Senate Confirms Rita Baranwal to Serve as Head of DOE’s Office of Nuclear Energy
On Thursday this week the Senate voted 86-5 to confirm President Trump’s nominee, Rita Baranwal, to head the Department of Energy’s Office of Nuclear Energy. Ms. Baranwal will serve as assistant secretary for nuclear energy as well. Previously, she served as as head of the DOE’s Gateway For Accelerated Innovation in Nuclear (GAIN) program, which provides support for advanced nuclear energy designs. The five democrats who voted against Ms. Baranwal were Sens. Catherine Cortez Masto (Nev.), Brian Schatz (Hawaii), Ed Markey (Mass.), Elizabeth Warren (Mass.), and Jacky Rosen (Nev.). The two senators from Nevada voted against her due to the Trump administration’s support for storing fuel from commercial nuclear power plants at Yucca Mountain, which is located 90 miles northwest of Las Vegas.
Source: Bloomberg Law
US House of Representatives Introduce Nuclear Energy Leadership Act
The week the US House of Representatives introduced a companion bill to the Senate’s nuclear energy leadership legislation. Reps. Elaine Luria (D-Va.) and Denver Riggleman (R-Va.) co-sponsored the Nuclear Energy Leadership Act, along with Reps. Rob Wittman (R-Va.) and Conor Lamb (D-Pa.), who chairs the Energy Subcommittee of the House Science, Space and Technology Committee. The bill’s introduction in the House is a step forward on NELA and Ryan Fitzpatrick, deputy director of the Clean Energy Program at Third Way stated that “Getting that conversation moving is a good thing for a timely process towards an actual passage.” Included in the legislation are provisions that would require the Energy Department to create a national strategy for nuclear energy, demonstrate advanced nuclear reactor concepts, and make an initial supply of high-assay low-enriched uranium fuel available, which is necessary for some of the new reactor designs. Rep. Luria confirmed that the bill will likely be referred to the House Energy and Commerce Committee and the House Science, Space and Technology Committee.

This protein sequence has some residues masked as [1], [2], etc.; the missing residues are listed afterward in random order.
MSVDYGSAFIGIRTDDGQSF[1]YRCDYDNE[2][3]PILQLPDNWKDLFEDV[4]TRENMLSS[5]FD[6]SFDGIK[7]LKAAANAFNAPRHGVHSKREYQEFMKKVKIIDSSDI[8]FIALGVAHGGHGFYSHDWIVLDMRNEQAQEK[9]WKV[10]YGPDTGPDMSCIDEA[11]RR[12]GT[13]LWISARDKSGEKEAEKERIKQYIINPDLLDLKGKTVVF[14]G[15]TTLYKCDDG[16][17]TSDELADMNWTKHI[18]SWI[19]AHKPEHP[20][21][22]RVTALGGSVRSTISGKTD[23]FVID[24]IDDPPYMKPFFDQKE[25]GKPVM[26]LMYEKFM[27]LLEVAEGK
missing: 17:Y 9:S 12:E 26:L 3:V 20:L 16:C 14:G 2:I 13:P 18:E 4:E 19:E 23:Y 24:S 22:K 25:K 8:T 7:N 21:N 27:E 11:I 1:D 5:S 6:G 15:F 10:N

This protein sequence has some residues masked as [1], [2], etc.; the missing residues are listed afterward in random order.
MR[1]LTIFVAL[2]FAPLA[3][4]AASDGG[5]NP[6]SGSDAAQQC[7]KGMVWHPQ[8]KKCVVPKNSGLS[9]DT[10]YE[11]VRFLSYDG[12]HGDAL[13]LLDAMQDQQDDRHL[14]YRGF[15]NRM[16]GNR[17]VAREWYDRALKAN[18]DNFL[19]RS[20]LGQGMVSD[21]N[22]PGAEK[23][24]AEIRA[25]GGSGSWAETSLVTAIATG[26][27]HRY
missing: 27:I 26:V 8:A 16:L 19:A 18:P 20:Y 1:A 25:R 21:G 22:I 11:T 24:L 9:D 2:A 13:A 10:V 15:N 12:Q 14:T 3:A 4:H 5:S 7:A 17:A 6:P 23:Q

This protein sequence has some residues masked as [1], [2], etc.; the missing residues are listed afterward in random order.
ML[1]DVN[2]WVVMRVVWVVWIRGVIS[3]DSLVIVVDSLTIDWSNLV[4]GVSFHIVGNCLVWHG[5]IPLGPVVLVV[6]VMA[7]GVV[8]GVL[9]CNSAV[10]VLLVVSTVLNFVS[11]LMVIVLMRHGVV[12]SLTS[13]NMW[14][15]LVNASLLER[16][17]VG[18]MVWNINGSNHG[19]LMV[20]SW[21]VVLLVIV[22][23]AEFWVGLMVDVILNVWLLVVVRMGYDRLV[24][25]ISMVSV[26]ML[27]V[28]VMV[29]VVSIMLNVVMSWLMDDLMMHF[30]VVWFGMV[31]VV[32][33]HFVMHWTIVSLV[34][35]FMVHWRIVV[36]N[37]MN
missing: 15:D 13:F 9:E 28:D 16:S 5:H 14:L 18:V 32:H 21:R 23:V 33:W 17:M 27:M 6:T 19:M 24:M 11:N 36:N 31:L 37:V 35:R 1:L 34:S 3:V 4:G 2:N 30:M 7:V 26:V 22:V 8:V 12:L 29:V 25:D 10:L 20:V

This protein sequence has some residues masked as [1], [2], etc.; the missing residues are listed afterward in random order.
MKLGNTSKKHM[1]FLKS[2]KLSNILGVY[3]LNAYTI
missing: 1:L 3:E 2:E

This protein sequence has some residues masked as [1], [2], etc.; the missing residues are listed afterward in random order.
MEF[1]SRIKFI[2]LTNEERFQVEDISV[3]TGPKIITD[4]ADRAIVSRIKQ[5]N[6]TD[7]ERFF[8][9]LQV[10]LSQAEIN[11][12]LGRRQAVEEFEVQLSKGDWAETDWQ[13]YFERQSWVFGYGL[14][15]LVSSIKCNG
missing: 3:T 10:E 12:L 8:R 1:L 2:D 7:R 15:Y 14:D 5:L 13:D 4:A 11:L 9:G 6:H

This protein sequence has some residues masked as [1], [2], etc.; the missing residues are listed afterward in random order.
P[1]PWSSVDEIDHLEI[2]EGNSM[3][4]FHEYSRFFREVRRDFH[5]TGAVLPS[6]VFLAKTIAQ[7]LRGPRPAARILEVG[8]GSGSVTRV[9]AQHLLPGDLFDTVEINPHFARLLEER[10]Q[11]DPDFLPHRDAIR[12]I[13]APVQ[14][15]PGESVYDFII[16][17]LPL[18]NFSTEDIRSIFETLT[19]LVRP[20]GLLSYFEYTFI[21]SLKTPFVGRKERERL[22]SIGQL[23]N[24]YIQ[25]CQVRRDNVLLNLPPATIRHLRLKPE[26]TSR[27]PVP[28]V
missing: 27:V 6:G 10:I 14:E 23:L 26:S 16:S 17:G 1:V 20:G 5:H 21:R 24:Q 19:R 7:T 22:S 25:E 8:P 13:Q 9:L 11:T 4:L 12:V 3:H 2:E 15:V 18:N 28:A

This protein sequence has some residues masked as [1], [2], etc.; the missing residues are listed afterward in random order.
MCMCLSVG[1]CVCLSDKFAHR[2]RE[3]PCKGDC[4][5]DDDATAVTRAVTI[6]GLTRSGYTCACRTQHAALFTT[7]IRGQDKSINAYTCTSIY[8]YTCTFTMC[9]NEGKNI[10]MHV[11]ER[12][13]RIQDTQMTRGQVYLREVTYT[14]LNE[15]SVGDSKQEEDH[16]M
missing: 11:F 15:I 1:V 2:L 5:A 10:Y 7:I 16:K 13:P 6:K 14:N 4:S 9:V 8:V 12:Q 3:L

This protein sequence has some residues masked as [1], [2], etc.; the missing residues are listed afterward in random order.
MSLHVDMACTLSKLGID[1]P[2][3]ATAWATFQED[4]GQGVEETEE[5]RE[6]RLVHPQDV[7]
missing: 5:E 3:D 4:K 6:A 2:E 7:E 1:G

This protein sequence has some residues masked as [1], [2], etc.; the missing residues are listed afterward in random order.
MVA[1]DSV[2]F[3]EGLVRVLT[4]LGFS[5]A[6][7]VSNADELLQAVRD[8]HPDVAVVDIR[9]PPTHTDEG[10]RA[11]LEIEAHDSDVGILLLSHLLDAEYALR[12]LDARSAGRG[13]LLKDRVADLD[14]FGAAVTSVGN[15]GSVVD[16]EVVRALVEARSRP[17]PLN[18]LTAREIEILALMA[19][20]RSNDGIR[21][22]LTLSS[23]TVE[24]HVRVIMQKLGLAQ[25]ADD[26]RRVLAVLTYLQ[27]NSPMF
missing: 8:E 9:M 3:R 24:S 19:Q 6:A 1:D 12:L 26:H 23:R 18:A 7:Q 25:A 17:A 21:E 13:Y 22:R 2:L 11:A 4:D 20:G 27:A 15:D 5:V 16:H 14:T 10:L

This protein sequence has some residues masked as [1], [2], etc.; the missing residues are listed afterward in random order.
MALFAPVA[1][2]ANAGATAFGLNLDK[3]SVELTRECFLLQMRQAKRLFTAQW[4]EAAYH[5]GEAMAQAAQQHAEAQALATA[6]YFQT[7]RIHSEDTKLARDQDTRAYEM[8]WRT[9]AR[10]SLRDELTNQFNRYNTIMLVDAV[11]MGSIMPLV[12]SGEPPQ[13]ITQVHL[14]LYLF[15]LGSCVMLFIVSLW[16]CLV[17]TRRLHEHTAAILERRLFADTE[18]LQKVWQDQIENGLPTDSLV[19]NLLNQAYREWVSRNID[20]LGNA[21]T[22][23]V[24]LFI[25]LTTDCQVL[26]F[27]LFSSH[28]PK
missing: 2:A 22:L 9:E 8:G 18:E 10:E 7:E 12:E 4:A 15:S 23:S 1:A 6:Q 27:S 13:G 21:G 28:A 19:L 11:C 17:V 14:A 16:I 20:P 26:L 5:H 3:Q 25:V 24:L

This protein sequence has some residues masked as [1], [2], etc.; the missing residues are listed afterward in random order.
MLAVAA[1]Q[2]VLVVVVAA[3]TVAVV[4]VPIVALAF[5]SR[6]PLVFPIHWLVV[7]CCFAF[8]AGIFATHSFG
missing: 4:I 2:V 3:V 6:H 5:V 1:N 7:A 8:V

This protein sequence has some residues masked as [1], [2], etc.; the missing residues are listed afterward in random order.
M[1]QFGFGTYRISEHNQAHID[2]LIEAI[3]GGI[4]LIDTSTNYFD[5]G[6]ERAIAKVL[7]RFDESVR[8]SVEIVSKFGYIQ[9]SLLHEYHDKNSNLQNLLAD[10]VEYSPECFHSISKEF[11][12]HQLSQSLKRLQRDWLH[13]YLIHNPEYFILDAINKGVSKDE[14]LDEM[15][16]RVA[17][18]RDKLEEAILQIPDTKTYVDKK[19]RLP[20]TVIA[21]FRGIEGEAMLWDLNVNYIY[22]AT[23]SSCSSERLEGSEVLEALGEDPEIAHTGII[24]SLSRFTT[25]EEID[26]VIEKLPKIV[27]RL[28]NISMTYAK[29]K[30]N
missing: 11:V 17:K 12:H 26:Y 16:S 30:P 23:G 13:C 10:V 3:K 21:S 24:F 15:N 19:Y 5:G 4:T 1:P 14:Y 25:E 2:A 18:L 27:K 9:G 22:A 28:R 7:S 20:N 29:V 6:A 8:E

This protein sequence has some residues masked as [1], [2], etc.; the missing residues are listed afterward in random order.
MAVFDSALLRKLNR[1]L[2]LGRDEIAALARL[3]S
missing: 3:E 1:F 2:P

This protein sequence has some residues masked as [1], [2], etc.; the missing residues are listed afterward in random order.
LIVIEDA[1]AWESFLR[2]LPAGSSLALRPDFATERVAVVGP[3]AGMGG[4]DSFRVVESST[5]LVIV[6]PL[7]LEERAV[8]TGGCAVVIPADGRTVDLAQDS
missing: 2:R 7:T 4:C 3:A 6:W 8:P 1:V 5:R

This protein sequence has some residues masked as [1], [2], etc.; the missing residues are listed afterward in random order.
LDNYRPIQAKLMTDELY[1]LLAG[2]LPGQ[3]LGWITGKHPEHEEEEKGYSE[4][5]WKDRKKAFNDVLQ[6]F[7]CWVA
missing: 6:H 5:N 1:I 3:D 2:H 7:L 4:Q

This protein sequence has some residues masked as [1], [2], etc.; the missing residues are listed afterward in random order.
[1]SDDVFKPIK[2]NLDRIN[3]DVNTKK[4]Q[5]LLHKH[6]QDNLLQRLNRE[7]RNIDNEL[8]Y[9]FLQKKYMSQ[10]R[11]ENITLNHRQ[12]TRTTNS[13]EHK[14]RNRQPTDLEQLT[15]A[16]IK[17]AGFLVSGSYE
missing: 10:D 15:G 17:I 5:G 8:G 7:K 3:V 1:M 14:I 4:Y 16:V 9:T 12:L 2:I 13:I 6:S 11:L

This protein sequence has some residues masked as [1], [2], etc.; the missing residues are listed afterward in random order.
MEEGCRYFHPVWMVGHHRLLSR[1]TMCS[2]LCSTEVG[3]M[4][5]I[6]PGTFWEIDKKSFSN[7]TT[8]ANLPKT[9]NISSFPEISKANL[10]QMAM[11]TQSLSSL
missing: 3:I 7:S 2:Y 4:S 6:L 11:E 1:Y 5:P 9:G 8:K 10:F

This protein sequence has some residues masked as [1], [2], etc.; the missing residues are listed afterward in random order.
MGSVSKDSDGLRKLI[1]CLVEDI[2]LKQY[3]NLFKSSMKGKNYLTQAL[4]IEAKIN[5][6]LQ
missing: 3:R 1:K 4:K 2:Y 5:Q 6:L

Source: Morning Consult
Earthquake Strikes Northwestern Japan, No Damage to Nuclear Reactors
A powerful earthquake struck northwestern Japan earlier this week, prompting officials to issue a warning for a possible tsunami up to 3.3 feet high along parts of the coast. The earthquake caused some areas to lose electrical power and some bullet train services were suspended but no injuries or damage from the magnitude 6.8 quake were reported. Additionally, only a minor swelling of the sea was observed in several cities about a half hour following the earthquake. According to Japan’s Meteorological Agency, the earthquake was located off the western coast of Yamagata, around 30 miles southwest of the city of Sakata. All seven reactors at the Kashiwazaki-Kariwa nuclear plant in Niigata were offline with no damage reported and the two other nuclear power plants in the affected region were also intact, according to Japan’s Nuclear Regulation Authority.
Source: The Los Angeles Times